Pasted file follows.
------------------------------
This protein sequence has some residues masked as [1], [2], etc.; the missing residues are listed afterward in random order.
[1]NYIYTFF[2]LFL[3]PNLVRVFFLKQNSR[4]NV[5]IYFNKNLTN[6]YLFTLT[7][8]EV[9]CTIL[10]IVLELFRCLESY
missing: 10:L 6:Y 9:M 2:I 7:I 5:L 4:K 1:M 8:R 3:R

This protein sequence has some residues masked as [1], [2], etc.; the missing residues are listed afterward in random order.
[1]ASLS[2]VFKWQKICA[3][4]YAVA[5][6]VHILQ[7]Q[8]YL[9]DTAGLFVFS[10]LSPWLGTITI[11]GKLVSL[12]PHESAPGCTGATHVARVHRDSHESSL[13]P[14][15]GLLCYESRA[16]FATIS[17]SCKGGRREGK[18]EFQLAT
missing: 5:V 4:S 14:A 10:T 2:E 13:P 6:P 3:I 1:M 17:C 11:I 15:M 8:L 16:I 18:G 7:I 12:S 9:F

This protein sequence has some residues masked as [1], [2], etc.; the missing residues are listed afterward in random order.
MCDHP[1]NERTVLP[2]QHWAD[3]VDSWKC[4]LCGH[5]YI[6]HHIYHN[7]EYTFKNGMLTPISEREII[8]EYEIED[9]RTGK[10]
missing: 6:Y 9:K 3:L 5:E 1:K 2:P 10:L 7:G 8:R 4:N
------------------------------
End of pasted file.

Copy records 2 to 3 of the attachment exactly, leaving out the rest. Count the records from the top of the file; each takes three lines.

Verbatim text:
This protein sequence has some residues masked as [1], [2], etc.; the missing residues are listed afterward in random order.
[1]ASLS[2]VFKWQKICA[3][4]YAVA[5][6]VHILQ[7]Q[8]YL[9]DTAGLFVFS[10]LSPWLGTITI[11]GKLVSL[12]PHESAPGCTGATHVARVHRDSHESSL[13]P[14][15]GLLCYESRA[16]FATIS[17]SCKGGRREGK[18]EFQLAT
missing: 5:V 4:S 14:A 10:T 2:E 13:P 6:P 3:I 1:M 17:C 11:I 15:M 8:L 16:I 18:G 7:I 12:S 9:F

This protein sequence has some residues masked as [1], [2], etc.; the missing residues are listed afterward in random order.
MCDHP[1]NERTVLP[2]QHWAD[3]VDSWKC[4]LCGH[5]YI[6]HHIYHN[7]EYTFKNGMLTPISEREII[8]EYEIED[9]RTGK[10]
missing: 6:Y 9:K 3:L 5:E 1:K 2:P 10:L 7:G 8:R 4:N